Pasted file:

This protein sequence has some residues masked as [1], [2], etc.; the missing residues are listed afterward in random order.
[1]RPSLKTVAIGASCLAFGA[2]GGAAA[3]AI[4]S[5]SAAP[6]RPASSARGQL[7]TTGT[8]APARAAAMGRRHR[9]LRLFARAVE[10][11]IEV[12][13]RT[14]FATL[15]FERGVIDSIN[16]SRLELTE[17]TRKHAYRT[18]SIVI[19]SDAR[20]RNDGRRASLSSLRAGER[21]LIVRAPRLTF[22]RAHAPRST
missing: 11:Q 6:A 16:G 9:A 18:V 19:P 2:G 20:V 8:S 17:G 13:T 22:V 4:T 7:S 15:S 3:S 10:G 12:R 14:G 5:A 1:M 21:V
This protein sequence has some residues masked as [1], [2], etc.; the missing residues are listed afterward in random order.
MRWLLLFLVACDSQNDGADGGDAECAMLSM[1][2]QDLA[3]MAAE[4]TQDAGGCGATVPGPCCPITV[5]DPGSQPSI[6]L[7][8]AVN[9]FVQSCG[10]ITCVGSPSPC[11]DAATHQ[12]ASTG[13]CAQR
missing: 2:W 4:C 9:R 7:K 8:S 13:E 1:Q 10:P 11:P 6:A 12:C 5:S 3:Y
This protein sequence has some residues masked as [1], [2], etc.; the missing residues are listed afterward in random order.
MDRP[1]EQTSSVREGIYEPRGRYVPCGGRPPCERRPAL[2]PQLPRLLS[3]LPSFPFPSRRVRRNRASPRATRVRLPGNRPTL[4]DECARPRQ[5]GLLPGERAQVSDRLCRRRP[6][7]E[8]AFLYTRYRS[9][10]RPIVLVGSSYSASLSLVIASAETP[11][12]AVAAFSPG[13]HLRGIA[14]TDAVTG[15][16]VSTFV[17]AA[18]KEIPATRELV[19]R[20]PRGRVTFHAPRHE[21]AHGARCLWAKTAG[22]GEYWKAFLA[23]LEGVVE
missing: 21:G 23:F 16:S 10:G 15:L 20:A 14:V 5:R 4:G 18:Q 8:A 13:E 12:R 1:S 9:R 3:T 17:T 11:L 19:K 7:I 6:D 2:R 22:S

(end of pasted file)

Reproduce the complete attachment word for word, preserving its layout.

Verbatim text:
This protein sequence has some residues masked as [1], [2], etc.; the missing residues are listed afterward in random order.
[1]RPSLKTVAIGASCLAFGA[2]GGAAA[3]AI[4]S[5]SAAP[6]RPASSARGQL[7]TTGT[8]APARAAAMGRRHR[9]LRLFARAVE[10][11]IEV[12][13]RT[14]FATL[15]FERGVIDSIN[16]SRLELTE[17]TRKHAYRT[18]SIVI[19]SDAR[20]RNDGRRASLSSLRAGER[21]LIVRAPRLTF[22]RAHAPRST
missing: 11:Q 6:A 16:G 9:A 18:V 19:P 2:G 20:V 8:S 17:G 13:T 22:V 4:T 7:S 15:S 3:S 10:G 12:R 14:G 5:A 1:M 21:V
This protein sequence has some residues masked as [1], [2], etc.; the missing residues are listed afterward in random order.
MRWLLLFLVACDSQNDGADGGDAECAMLSM[1][2]QDLA[3]MAAE[4]TQDAGGCGATVPGPCCPITV[5]DPGSQPSI[6]L[7][8]AVN[9]FVQSCG[10]ITCVGSPSPC[11]DAATHQ[12]ASTG[13]CAQR
missing: 2:W 4:C 9:R 7:K 8:S 13:E 1:Q 10:P 11:P 6:A 12:C 5:S 3:Y
This protein sequence has some residues masked as [1], [2], etc.; the missing residues are listed afterward in random order.
MDRP[1]EQTSSVREGIYEPRGRYVPCGGRPPCERRPAL[2]PQLPRLLS[3]LPSFPFPSRRVRRNRASPRATRVRLPGNRPTL[4]DECARPRQ[5]GLLPGERAQVSDRLCRRRP[6][7]E[8]AFLYTRYRS[9][10]RPIVLVGSSYSASLSLVIASAETP[11][12]AVAAFSPG[13]HLRGIA[14]TDAVTG[15][16]VSTFV[17]AA[18]KEIPATRELV[19]R[20]PRGRVTFHAPRHE[21]AHGARCLWAKTAG[22]GEYWKAFLA[23]LEGVVE
missing: 21:G 23:F 16:S 10:G 15:L 20:A 14:V 5:R 4:G 18:Q 8:A 13:E 12:R 1:S 9:R 3:T 17:T 11:L 19:K 7:I 6:D 2:R 22:S